Figure 1. (a) The absorption spectrum of ACP in water/ethanol (v/v = 50/50) solution (10 µM) with added Cu2+; (b) Job’s plot according to the method for continuous variations (the total concentration of ACP and Cu2+ is 10 μM. The absorbance was measured at 632 nm; (c) Mole ratio plot for stoichiometric ratio between ACP (10 μM each) and Cu2+.
Molecules 21 00107 g001
This observation indicates that ACP and Cu2+ formed at 1:1 ratio complex. In order to verify this, the mole ratio plot for stoichiometric ratio between ACP (10 μM each) and Cu2+ was measured. As can be seen from Figure 1c, the molar ratio of ACP to Cu2+ was 1:1.
The fluorescence titration of Cu2+ was carried out using a solution of 10 µM ACP in ethanol, using 412 nm as excitation wavelength. As illustrated in Figure 2a, the fluorescence intensity of ACP decreases with increasing concentration of Cu2+, which constitutes the basis for the determination of Cu2+ with the fluorescent probe proposed in this paper. Moreover, it can be seen from Figure 2b that the fluorescence intensity at 632 nm showed a linear quenching with the increasing addition of Cu2+. The fluorescent response of ACP toward Cu2+ was calculated to cover a linear range from 1 to 10 µM. The linear equation was y = −45.66x + 546.27 (R2 = 0.999), where y is the fluorescence intensity at 668 nm measured at a given Cu2+ concentration and x is the concentration of Cu2+ added. The detection limit of Cu2+ is 7.5 × 10−8 mol/L, which is lower than the limit of Cu2+ in drinking water (~20 µM) demanded by U.S. Environmental Protection Agency. This result showed that ACP is sensitive enough to monitor the concentration of Cu2+ in drinking water.
Figure 2. (a) Fluorescence spectra of [ACP-Cu2+] with emission wavelength 668 nm; (b) The relation between ACP fluorescence intensity and the concentration of Cu2+.
Figure 2. (a) Fluorescence spectra of [ACP-Cu2+] with emission wavelength 668 nm; (b) The relation between ACP fluorescence intensity and the concentration of Cu2+.
Molecules 21 00107 g002

2.4. Selectivity and Interference Studies

Selectivity is a very important parameter to evaluate the performance of a probe. Development of chemosensors with “naked eye” capability has an advantage over traditional fluorescence sensors because they do not need cumbersome labor and a sophisticated instruments [33]. The selectivity of ACP toward Cu2+ and the interference of a number of common ions with the determination of Cu2+ were investigated. The experiments were carried out by fixing the concentration of Cu2+ at 10 µM and then recording the change of the UV-Vis absorbance and fluorescence intensity before and after adding the interferent into the Cu2+ solution (Figure 3). In the presence of other tested metal ions (Zn2+, Ni2+, Ba2+, Ag+, Co2+, Na+, K+, Mg2+, Cd2+, Pd2+, Mn2+, Fe3+, and Ca2+), the UV-Vis absorbance spectra showed almost no obvious change relative to the free ligand ACP, and the absorbance of ACP was only slightly influenced by the addition of other ions (Figure 3a). When 1 equiv. of Cu2+ and selected metal ions (10 µM) was added into the solution of ACP (10 µM), many of the investigated metal ions do not interfere with detection of Cu2+. The data in Figure 4 clearly reveals that the addition of other common metal ions can hardly affect the fluorescence response of ACP towards Cu2+. There are only slight interfering effects of Mg2+ and Cd2+. These results clearly suggest that the probe ACP shows a high anti-interference ability against other potentially coexisting metal ions.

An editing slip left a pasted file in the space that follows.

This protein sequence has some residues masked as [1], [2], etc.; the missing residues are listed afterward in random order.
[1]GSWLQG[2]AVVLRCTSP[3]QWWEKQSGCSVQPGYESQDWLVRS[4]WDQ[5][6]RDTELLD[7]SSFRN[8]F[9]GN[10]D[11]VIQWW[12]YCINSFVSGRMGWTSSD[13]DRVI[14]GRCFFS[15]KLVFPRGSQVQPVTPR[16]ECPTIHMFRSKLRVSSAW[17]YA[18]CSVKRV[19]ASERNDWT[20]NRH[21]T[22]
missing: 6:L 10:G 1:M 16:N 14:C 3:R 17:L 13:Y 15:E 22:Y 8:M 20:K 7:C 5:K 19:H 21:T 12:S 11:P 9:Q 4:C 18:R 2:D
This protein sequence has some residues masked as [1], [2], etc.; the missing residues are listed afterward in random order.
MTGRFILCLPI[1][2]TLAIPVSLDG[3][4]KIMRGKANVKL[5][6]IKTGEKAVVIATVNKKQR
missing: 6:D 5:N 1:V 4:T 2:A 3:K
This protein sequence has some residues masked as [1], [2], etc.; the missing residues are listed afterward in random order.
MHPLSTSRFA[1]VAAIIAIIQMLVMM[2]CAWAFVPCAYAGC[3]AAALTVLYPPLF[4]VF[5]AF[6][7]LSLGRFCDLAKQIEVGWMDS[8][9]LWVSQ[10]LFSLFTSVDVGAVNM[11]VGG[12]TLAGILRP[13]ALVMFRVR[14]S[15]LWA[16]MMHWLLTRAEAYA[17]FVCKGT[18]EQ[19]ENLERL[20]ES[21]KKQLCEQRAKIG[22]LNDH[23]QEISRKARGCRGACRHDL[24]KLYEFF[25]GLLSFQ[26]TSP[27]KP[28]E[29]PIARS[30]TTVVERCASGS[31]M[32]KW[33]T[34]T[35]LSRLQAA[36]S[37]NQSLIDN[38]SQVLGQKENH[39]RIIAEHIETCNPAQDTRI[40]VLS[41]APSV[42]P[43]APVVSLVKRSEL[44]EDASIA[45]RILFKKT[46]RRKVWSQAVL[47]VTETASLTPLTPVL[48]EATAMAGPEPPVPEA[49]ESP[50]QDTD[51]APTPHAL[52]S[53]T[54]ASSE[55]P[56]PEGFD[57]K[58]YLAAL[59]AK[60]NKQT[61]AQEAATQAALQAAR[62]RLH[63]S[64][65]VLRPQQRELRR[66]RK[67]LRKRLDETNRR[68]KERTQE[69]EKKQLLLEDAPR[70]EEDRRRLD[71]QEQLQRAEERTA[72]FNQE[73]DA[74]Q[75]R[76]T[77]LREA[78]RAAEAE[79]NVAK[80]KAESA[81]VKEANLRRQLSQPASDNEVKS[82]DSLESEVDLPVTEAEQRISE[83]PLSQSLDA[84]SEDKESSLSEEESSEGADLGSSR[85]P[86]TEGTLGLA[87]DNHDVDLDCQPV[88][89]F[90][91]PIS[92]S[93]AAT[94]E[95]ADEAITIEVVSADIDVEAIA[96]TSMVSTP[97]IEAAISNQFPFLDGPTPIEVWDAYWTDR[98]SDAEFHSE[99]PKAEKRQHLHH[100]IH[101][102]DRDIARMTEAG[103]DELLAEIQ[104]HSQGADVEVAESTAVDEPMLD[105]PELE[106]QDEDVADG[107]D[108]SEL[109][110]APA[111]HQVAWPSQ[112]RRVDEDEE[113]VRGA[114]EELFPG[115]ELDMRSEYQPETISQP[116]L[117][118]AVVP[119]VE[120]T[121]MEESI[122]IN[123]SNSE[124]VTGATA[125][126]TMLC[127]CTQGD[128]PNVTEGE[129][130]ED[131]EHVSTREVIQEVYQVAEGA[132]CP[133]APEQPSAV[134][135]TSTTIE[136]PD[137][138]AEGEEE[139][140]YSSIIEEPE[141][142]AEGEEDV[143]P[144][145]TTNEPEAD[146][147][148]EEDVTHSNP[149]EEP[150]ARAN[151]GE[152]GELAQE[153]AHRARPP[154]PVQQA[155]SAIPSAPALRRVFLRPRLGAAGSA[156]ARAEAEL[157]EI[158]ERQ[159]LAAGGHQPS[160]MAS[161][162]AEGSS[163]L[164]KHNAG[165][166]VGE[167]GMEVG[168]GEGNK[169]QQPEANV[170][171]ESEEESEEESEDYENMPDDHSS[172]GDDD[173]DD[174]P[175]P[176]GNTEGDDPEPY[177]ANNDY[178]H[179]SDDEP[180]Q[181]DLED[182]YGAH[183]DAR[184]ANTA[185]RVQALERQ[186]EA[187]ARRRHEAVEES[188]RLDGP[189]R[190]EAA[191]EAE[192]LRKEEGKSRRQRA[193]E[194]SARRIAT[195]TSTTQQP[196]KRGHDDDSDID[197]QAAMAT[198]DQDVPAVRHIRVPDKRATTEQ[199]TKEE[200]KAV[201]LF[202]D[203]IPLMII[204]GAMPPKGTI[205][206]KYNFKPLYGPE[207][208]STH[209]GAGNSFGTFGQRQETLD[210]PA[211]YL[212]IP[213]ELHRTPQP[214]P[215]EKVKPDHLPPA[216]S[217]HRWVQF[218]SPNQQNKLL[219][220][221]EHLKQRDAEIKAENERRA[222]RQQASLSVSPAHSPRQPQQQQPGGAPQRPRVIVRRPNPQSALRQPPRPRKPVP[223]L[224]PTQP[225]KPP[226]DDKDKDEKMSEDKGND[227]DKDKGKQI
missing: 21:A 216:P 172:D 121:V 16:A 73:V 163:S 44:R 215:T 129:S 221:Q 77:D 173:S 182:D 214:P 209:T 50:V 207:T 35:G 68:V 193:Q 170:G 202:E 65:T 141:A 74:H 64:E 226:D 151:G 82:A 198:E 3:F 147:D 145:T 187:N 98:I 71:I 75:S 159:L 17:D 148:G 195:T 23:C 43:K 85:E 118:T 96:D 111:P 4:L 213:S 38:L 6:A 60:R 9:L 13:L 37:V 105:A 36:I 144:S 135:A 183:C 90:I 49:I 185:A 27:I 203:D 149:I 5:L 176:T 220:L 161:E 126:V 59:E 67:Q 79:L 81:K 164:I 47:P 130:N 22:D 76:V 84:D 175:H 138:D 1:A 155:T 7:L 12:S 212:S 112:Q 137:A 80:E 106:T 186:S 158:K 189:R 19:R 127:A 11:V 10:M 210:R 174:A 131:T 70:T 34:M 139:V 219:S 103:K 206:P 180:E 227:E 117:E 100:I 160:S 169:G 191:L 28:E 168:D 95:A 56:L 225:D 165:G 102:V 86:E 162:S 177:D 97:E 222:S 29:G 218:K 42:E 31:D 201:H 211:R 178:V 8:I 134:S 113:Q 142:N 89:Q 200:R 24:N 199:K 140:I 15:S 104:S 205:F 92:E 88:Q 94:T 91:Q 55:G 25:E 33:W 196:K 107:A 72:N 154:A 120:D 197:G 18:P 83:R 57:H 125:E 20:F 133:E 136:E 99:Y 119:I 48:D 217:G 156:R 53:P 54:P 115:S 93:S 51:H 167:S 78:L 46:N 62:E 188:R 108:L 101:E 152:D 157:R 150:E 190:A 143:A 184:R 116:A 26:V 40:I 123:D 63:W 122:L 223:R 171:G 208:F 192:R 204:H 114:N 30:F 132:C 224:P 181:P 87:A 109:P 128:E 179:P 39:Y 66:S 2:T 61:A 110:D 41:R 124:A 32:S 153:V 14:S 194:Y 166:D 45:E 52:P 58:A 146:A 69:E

Furthermore, upon addition of the same amount of the various metal ions, respectively, only Cu2+ induced a striking color change from pale yellow to blue, as observed by the naked eye (Figure 3a). Those observations indicate that ACP has a high selectivity to Cu2+ and can be a good colorimetric sensor for Cu2+ ions. Moreover, upon addition of Cu2+ and selected metal ions (10 µM), only Cu2+ showed distinct quenching (Figure 3a,b), which suggested that ACP can be a selective fluorescent sensor for Cu2+ ions. It’s worth mentioning that upon addition of Cu2+, the color of ACP changed much faster than PPME that previously reported in the literature [31]. In brief, our proposed probe shows extraordinary selectivity to Cu2+ and could meet the selectivity requirements for biomedical and environmental applications.
Figure 3. (a) UV-Vis absorption and (b) fluorescence emission spectra of ACP (10 µM) upon addition of various metal ions (10 µM) in water/ ethanol (v/v = 50/50) solution. The color changes of ACP (10 µM) upon addition 1 equiv. of various metal ions under natural light and UV-Vis are also displayed.
Figure 3. (a) UV-Vis absorption and (b) fluorescence emission spectra of ACP (10 µM) upon addition of various metal ions (10 µM) in water/ ethanol (v/v = 50/50) solution. The color changes of ACP (10 µM) upon addition 1 equiv. of various metal ions under natural light and UV-Vis are also displayed.